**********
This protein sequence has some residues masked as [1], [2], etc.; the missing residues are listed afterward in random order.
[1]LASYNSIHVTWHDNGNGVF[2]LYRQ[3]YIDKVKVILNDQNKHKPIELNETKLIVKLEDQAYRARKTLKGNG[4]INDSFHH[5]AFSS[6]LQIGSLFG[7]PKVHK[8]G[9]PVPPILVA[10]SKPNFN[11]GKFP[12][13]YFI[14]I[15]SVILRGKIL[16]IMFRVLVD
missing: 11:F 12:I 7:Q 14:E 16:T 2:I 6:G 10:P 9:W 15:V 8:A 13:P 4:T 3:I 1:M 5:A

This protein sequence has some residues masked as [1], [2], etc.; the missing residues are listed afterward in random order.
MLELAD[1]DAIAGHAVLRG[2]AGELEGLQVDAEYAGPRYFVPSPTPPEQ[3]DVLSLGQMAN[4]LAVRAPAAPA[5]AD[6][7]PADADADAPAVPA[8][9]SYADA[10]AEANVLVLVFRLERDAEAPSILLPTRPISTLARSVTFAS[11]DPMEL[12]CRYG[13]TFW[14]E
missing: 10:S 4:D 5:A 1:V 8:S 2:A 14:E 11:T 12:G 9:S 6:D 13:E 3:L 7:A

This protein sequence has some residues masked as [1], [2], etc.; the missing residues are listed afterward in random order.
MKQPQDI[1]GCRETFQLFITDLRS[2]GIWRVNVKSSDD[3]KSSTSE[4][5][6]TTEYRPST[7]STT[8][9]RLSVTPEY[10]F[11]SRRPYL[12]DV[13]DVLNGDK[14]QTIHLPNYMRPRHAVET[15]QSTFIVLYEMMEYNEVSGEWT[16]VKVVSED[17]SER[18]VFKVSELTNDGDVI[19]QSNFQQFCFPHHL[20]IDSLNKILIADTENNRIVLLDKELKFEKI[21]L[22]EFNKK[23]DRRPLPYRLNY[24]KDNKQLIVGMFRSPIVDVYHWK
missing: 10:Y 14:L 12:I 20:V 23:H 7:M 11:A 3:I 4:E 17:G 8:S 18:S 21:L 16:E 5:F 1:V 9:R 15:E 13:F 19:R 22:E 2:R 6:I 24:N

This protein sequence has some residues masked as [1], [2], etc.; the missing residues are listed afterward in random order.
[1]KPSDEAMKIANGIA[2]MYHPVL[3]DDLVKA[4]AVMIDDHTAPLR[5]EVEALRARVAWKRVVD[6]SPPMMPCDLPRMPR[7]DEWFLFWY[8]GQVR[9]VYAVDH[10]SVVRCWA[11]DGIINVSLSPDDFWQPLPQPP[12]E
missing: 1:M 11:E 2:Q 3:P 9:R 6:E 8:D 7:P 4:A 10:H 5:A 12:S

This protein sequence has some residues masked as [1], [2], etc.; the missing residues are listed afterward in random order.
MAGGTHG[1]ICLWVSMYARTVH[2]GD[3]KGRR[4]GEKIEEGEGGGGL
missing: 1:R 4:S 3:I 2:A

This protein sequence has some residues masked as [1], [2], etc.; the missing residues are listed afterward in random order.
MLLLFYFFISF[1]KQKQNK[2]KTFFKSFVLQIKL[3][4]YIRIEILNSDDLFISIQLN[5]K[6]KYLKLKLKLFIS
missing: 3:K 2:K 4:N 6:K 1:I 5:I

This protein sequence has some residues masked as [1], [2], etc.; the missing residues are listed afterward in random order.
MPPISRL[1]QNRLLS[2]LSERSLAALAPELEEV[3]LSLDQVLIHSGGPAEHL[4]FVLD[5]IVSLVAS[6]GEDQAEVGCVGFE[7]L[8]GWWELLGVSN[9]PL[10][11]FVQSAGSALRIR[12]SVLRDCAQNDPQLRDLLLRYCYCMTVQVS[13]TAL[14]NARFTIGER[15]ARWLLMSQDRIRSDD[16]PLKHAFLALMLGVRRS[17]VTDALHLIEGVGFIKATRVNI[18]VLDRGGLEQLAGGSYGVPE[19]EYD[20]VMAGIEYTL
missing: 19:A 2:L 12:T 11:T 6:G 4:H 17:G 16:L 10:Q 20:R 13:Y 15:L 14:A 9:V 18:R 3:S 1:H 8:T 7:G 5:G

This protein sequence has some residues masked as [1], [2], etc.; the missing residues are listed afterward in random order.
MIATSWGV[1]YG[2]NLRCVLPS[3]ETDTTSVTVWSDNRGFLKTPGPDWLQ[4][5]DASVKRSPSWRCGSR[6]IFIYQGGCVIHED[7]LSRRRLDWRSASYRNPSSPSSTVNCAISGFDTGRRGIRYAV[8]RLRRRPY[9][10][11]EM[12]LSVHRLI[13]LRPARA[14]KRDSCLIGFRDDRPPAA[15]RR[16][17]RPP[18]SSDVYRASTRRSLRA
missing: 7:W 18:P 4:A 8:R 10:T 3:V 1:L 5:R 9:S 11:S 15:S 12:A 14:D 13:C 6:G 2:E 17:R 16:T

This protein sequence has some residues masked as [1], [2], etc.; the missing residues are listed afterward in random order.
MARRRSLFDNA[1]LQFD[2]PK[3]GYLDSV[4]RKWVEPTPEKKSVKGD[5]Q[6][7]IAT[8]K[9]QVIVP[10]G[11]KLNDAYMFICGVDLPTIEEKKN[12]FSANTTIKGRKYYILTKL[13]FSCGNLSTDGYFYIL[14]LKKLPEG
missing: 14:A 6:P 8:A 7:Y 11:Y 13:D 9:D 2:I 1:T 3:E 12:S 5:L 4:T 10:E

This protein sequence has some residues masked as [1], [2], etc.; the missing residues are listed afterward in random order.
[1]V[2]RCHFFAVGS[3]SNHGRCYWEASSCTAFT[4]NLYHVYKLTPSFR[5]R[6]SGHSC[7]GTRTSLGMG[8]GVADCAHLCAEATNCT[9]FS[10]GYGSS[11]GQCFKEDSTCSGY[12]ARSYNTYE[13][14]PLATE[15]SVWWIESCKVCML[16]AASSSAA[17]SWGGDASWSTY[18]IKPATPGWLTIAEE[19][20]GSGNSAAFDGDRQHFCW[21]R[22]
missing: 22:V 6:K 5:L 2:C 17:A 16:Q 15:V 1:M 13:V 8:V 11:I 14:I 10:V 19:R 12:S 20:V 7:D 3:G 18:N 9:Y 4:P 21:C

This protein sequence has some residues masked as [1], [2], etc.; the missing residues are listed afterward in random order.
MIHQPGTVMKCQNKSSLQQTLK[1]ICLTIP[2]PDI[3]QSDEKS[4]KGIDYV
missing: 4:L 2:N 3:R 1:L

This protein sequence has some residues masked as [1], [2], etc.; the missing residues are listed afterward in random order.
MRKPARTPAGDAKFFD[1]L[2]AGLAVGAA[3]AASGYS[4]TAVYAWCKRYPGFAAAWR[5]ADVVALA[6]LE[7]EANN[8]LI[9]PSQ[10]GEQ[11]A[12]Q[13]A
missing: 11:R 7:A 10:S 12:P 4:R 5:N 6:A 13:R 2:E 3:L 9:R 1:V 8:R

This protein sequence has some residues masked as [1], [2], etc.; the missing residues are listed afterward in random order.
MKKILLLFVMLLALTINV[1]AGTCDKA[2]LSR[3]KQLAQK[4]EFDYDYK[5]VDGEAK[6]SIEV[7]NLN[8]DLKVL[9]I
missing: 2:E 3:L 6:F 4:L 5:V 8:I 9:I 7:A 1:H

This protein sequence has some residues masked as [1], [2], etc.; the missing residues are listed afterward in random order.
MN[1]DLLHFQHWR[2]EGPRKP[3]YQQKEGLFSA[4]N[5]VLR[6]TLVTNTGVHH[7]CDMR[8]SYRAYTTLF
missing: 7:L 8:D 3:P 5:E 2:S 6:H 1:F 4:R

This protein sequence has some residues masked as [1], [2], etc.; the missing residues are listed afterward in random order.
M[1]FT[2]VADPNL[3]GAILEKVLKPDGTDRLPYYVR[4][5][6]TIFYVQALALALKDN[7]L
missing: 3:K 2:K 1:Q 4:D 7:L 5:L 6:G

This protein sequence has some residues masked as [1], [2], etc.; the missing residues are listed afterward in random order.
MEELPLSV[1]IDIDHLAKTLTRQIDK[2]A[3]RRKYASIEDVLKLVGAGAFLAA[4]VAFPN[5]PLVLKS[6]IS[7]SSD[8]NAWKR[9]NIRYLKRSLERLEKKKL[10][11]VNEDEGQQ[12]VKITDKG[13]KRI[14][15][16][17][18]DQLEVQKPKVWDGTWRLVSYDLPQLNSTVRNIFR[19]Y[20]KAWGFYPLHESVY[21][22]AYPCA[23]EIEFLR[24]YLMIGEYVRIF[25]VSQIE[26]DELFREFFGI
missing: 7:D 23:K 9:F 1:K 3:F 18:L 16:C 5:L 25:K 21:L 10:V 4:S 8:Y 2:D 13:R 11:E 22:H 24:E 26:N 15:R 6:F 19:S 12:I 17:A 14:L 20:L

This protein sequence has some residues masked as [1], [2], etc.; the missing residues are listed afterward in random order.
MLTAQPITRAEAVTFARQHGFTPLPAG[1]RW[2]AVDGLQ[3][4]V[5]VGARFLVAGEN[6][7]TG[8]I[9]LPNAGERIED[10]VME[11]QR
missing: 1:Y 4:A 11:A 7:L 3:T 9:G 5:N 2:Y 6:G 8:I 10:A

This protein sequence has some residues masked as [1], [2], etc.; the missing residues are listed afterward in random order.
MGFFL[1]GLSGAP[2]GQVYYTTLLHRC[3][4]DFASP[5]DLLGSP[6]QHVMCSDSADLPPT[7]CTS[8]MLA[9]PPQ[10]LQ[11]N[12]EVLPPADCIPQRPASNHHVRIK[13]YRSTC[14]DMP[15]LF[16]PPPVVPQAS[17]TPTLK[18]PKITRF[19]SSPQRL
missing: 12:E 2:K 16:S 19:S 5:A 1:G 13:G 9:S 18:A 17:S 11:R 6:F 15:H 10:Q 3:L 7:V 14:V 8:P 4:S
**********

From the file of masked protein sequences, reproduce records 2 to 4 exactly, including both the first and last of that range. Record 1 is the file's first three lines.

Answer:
This protein sequence has some residues masked as [1], [2], etc.; the missing residues are listed afterward in random order.
MLELAD[1]DAIAGHAVLRG[2]AGELEGLQVDAEYAGPRYFVPSPTPPEQ[3]DVLSLGQMAN[4]LAVRAPAAPA[5]AD[6][7]PADADADAPAVPA[8][9]SYADA[10]AEANVLVLVFRLERDAEAPSILLPTRPISTLARSVTFAS[11]DPMEL[12]CRYG[13]TFW[14]E
missing: 10:S 4:D 5:A 1:V 8:S 2:A 14:E 11:T 12:G 9:S 6:D 13:E 3:L 7:A

This protein sequence has some residues masked as [1], [2], etc.; the missing residues are listed afterward in random order.
MKQPQDI[1]GCRETFQLFITDLRS[2]GIWRVNVKSSDD[3]KSSTSE[4][5][6]TTEYRPST[7]STT[8][9]RLSVTPEY[10]F[11]SRRPYL[12]DV[13]DVLNGDK[14]QTIHLPNYMRPRHAVET[15]QSTFIVLYEMMEYNEVSGEWT[16]VKVVSED[17]SER[18]VFKVSELTNDGDVI[19]QSNFQQFCFPHHL[20]IDSLNKILIADTENNRIVLLDKELKFEKI[21]L[22]EFNKK[23]DRRPLPYRLNY[24]KDNKQLIVGMFRSPIVDVYHWK
missing: 10:Y 14:L 12:I 20:V 23:H 7:M 11:A 3:I 4:E 17:G 8:S 18:S 21:L 16:E 5:F 1:V 9:R 15:E 13:F 19:R 22:E 2:R 6:I 24:N

This protein sequence has some residues masked as [1], [2], etc.; the missing residues are listed afterward in random order.
[1]KPSDEAMKIANGIA[2]MYHPVL[3]DDLVKA[4]AVMIDDHTAPLR[5]EVEALRARVAWKRVVD[6]SPPMMPCDLPRMPR[7]DEWFLFWY[8]GQVR[9]VYAVDH[10]SVVRCWA[11]DGIINVSLSPDDFWQPLPQPP[12]E
missing: 1:M 11:E 2:Q 3:P 9:R 6:E 8:D 7:P 4:A 10:H 5:A 12:S